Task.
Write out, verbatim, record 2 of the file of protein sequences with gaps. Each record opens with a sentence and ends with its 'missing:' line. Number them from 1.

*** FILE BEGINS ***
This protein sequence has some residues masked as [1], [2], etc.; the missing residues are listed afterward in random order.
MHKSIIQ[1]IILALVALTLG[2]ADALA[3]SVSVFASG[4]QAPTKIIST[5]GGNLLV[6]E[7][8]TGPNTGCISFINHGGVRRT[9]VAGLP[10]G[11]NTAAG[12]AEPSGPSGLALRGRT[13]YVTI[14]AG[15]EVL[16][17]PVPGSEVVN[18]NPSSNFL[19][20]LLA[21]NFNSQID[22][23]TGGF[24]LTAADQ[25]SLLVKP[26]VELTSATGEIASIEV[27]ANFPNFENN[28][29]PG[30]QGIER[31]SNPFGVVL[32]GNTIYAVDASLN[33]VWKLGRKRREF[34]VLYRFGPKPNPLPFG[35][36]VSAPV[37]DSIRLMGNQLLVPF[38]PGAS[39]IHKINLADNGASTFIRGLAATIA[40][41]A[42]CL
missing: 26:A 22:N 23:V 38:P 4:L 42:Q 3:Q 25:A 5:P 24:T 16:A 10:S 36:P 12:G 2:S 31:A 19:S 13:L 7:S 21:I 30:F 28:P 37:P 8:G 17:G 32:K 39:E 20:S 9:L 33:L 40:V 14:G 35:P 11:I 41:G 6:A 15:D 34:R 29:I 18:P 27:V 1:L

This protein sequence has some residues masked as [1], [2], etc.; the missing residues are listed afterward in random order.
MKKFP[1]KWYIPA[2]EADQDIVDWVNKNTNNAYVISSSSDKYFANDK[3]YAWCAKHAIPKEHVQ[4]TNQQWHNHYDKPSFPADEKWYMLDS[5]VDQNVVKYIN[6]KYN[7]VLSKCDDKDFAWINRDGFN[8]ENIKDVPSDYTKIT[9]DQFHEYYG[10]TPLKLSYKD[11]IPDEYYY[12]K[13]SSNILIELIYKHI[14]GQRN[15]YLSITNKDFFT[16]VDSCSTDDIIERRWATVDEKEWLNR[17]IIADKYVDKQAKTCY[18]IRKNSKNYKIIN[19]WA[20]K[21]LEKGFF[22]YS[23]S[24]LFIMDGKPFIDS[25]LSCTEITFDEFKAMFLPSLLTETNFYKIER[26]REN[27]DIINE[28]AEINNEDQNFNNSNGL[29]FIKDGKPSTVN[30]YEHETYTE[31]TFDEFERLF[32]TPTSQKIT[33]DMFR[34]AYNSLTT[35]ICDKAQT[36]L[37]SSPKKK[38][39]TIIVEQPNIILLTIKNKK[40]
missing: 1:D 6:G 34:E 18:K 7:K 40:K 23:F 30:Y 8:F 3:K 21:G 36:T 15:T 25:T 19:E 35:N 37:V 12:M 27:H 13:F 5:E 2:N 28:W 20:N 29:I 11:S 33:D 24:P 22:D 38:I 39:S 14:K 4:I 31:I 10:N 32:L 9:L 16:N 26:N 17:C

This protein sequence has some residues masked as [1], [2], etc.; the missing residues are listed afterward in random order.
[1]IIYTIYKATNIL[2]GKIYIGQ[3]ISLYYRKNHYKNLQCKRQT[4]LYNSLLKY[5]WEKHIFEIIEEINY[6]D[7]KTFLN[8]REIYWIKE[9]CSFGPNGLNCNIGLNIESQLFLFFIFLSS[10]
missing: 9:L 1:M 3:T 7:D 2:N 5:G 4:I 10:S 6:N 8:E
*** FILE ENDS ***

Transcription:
This protein sequence has some residues masked as [1], [2], etc.; the missing residues are listed afterward in random order.
MKKFP[1]KWYIPA[2]EADQDIVDWVNKNTNNAYVISSSSDKYFANDK[3]YAWCAKHAIPKEHVQ[4]TNQQWHNHYDKPSFPADEKWYMLDS[5]VDQNVVKYIN[6]KYN[7]VLSKCDDKDFAWINRDGFN[8]ENIKDVPSDYTKIT[9]DQFHEYYG[10]TPLKLSYKD[11]IPDEYYY[12]K[13]SSNILIELIYKHI[14]GQRN[15]YLSITNKDFFT[16]VDSCSTDDIIERRWATVDEKEWLNR[17]IIADKYVDKQAKTCY[18]IRKNSKNYKIIN[19]WA[20]K[21]LEKGFF[22]YS[23]S[24]LFIMDGKPFIDS[25]LSCTEITFDEFKAMFLPSLLTETNFYKIER[26]REN[27]DIINE[28]AEINNEDQNFNNSNGL[29]FIKDGKPSTVN[30]YEHETYTE[31]TFDEFERLF[32]TPTSQKIT[33]DMFR[34]AYNSLTT[35]ICDKAQT[36]L[37]SSPKKK[38][39]TIIVEQPNIILLTIKNKK[40]
missing: 1:D 6:G 34:E 18:K 7:K 40:K 23:F 30:Y 8:F 3:K 21:G 36:T 15:T 25:T 19:E 35:N 37:V 12:M 27:H 13:F 5:E 2:N 28:W 20:N 29:I 11:S 33:D 24:P 22:D 38:I 39:S 14:K 4:I 31:I 10:N 32:L 9:L 16:N 26:N 17:C